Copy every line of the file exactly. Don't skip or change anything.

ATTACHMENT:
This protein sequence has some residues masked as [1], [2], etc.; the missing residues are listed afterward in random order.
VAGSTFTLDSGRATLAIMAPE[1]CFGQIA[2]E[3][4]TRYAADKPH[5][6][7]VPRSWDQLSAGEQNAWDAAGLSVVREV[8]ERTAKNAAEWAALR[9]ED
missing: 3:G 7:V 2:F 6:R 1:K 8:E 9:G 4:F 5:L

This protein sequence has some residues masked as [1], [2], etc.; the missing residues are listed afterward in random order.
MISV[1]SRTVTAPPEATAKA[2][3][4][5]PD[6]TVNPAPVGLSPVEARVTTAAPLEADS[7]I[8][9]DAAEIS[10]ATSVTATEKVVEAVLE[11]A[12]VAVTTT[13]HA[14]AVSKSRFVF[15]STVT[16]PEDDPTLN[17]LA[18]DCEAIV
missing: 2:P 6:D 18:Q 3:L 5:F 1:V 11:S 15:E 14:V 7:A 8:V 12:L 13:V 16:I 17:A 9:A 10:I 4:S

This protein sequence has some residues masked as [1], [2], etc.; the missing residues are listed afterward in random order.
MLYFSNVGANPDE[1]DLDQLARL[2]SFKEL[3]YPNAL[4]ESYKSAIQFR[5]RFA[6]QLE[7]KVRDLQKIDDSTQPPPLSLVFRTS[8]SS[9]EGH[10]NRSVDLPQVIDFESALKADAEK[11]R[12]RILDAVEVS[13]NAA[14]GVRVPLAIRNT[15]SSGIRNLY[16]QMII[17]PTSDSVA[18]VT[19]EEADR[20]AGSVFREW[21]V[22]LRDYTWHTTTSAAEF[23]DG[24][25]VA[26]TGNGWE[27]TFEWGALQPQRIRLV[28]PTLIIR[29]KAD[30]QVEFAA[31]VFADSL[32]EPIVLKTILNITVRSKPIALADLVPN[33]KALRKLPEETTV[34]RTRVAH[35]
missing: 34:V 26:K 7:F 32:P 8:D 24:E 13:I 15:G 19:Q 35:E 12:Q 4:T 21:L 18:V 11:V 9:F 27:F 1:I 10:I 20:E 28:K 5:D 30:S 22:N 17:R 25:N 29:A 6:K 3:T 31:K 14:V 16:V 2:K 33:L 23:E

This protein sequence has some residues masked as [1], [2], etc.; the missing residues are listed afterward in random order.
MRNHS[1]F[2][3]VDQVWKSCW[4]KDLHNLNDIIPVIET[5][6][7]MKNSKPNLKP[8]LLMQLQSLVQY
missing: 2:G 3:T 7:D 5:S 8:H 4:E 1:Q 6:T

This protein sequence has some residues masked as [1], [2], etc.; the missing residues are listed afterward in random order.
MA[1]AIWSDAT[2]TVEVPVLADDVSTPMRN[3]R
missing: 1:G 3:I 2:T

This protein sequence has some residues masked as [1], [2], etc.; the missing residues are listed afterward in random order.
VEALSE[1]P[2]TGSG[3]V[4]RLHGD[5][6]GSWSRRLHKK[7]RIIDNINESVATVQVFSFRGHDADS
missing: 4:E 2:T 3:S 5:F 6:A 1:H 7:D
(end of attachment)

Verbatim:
This protein sequence has some residues masked as [1], [2], etc.; the missing residues are listed afterward in random order.
VAGSTFTLDSGRATLAIMAPE[1]CFGQIA[2]E[3][4]TRYAADKPH[5][6][7]VPRSWDQLSAGEQNAWDAAGLSVVREV[8]ERTAKNAAEWAALR[9]ED
missing: 3:G 7:V 2:F 6:R 1:K 8:E 9:G 4:F 5:L

This protein sequence has some residues masked as [1], [2], etc.; the missing residues are listed afterward in random order.
MISV[1]SRTVTAPPEATAKA[2][3][4][5]PD[6]TVNPAPVGLSPVEARVTTAAPLEADS[7]I[8][9]DAAEIS[10]ATSVTATEKVVEAVLE[11]A[12]VAVTTT[13]HA[14]AVSKSRFVF[15]STVT[16]PEDDPTLN[17]LA[18]DCEAIV
missing: 2:P 6:D 18:Q 3:L 5:F 1:V 11:S 15:E 14:V 7:A 8:V 12:L 13:V 16:I 17:A 9:A 10:I 4:S

This protein sequence has some residues masked as [1], [2], etc.; the missing residues are listed afterward in random order.
MLYFSNVGANPDE[1]DLDQLARL[2]SFKEL[3]YPNAL[4]ESYKSAIQFR[5]RFA[6]QLE[7]KVRDLQKIDDSTQPPPLSLVFRTS[8]SS[9]EGH[10]NRSVDLPQVIDFESALKADAEK[11]R[12]RILDAVEVS[13]NAA[14]GVRVPLAIRNT[15]SSGIRNLY[16]QMII[17]PTSDSVA[18]VT[19]EEADR[20]AGSVFREW[21]V[22]LRDYTWHTTTSAAEF[23]DG[24][25]VA[26]TGNGWE[27]TFEWGALQPQRIRLV[28]PTLIIR[29]KAD[30]QVEFAA[31]VFADSL[32]EPIVLKTILNITVRSKPIALADLVPN[33]KALRKLPEETTV[34]RTRVAH[35]
missing: 34:V 26:K 7:F 32:P 8:D 24:E 13:I 15:G 19:Q 35:E 12:Q 4:T 21:L 18:V 11:V 9:F 27:F 1:I 10:I 20:E 28:K 5:D 30:S 22:N 17:R 25:N 29:A 6:K 3:T 31:K 14:V 16:V 2:K 33:L 23:E

This protein sequence has some residues masked as [1], [2], etc.; the missing residues are listed afterward in random order.
MRNHS[1]F[2][3]VDQVWKSCW[4]KDLHNLNDIIPVIET[5][6][7]MKNSKPNLKP[8]LLMQLQSLVQY
missing: 2:G 3:T 7:D 5:S 8:H 4:E 1:Q 6:T

This protein sequence has some residues masked as [1], [2], etc.; the missing residues are listed afterward in random order.
MA[1]AIWSDAT[2]TVEVPVLADDVSTPMRN[3]R
missing: 1:G 3:I 2:T

This protein sequence has some residues masked as [1], [2], etc.; the missing residues are listed afterward in random order.
VEALSE[1]P[2]TGSG[3]V[4]RLHGD[5][6]GSWSRRLHKK[7]RIIDNINESVATVQVFSFRGHDADS
missing: 4:E 2:T 3:S 5:F 6:A 1:H 7:D